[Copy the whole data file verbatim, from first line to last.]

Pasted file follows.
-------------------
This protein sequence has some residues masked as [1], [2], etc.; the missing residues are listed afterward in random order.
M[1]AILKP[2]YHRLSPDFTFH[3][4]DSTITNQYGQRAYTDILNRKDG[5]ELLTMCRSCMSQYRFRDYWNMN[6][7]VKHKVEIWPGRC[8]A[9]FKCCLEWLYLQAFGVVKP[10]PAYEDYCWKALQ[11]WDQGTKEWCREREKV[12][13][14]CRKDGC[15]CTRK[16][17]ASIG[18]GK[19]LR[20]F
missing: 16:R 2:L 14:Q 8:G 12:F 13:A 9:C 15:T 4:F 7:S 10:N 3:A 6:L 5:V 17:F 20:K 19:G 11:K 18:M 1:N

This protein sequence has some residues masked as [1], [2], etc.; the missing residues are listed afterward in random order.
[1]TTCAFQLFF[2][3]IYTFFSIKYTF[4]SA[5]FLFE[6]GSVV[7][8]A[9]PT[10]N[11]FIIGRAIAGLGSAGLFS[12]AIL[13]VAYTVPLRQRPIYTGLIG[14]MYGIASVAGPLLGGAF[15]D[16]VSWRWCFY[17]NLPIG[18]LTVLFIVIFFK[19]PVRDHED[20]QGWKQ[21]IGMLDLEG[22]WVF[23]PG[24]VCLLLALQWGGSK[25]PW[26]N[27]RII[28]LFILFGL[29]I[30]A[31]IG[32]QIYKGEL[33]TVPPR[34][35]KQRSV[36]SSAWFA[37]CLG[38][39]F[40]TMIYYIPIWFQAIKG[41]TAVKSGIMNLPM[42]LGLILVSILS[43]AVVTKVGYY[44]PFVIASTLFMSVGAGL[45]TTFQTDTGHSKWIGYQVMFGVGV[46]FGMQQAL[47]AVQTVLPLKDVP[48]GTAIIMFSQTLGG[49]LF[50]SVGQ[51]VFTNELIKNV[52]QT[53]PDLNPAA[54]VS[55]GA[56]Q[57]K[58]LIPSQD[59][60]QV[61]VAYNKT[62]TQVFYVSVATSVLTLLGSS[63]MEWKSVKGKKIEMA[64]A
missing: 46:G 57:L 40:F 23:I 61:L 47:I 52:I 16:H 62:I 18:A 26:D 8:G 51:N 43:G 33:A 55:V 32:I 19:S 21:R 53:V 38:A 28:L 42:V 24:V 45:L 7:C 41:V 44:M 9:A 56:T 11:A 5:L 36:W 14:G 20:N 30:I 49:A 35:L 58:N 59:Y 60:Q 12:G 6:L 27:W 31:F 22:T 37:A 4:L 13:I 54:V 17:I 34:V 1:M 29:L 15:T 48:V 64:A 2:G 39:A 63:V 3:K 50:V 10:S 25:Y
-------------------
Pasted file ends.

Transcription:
This protein sequence has some residues masked as [1], [2], etc.; the missing residues are listed afterward in random order.
M[1]AILKP[2]YHRLSPDFTFH[3][4]DSTITNQYGQRAYTDILNRKDG[5]ELLTMCRSCMSQYRFRDYWNMN[6][7]VKHKVEIWPGRC[8]A[9]FKCCLEWLYLQAFGVVKP[10]PAYEDYCWKALQ[11]WDQGTKEWCREREKV[12][13][14]CRKDGC[15]CTRK[16][17]ASIG[18]GK[19]LR[20]F
missing: 16:R 2:L 14:Q 8:G 12:F 13:A 9:C 15:T 4:F 7:S 10:N 3:A 6:L 5:V 17:F 20:K 19:G 11:K 18:M 1:N

This protein sequence has some residues masked as [1], [2], etc.; the missing residues are listed afterward in random order.
[1]TTCAFQLFF[2][3]IYTFFSIKYTF[4]SA[5]FLFE[6]GSVV[7][8]A[9]PT[10]N[11]FIIGRAIAGLGSAGLFS[12]AIL[13]VAYTVPLRQRPIYTGLIG[14]MYGIASVAGPLLGGAF[15]D[16]VSWRWCFY[17]NLPIG[18]LTVLFIVIFFK[19]PVRDHED[20]QGWKQ[21]IGMLDLEG[22]WVF[23]PG[24]VCLLLALQWGGSK[25]PW[26]N[27]RII[28]LFILFGL[29]I[30]A[31]IG[32]QIYKGEL[33]TVPPR[34][35]KQRSV[36]SSAWFA[37]CLG[38][39]F[40]TMIYYIPIWFQAIKG[41]TAVKSGIMNLPM[42]LGLILVSILS[43]AVVTKVGYY[44]PFVIASTLFMSVGAGL[45]TTFQTDTGHSKWIGYQVMFGVGV[46]FGMQQAL[47]AVQTVLPLKDVP[48]GTAIIMFSQTLGG[49]LF[50]SVGQ[51]VFTNELIKNV[52]QT[53]PDLNPAA[54]VS[55]GA[56]Q[57]K[58]LIPSQD[59][60]QV[61]VAYNKT[62]TQVFYVSVATSVLTLLGSS[63]MEWKSVKGKKIEMA[64]A
missing: 46:G 57:L 40:F 23:I 61:L 47:I 52:I 16:H 62:I 18:A 26:D 8:G 51:N 43:G 33:A 55:V 32:I 19:S 21:R 53:V 38:A 28:L 42:V 24:V 45:L 7:C 41:V 44:M 9:A 56:T 11:A 5:L 36:W 14:G 20:N 30:I 49:A 35:L 58:N 59:Y 60:Q 12:G 6:L 27:W 31:F 22:T 37:A 4:L 13:I 54:V 17:I 34:V 1:M 29:L 15:T 48:V 64:A 2:G 39:A 63:V 3:K 50:V 10:S 25:Y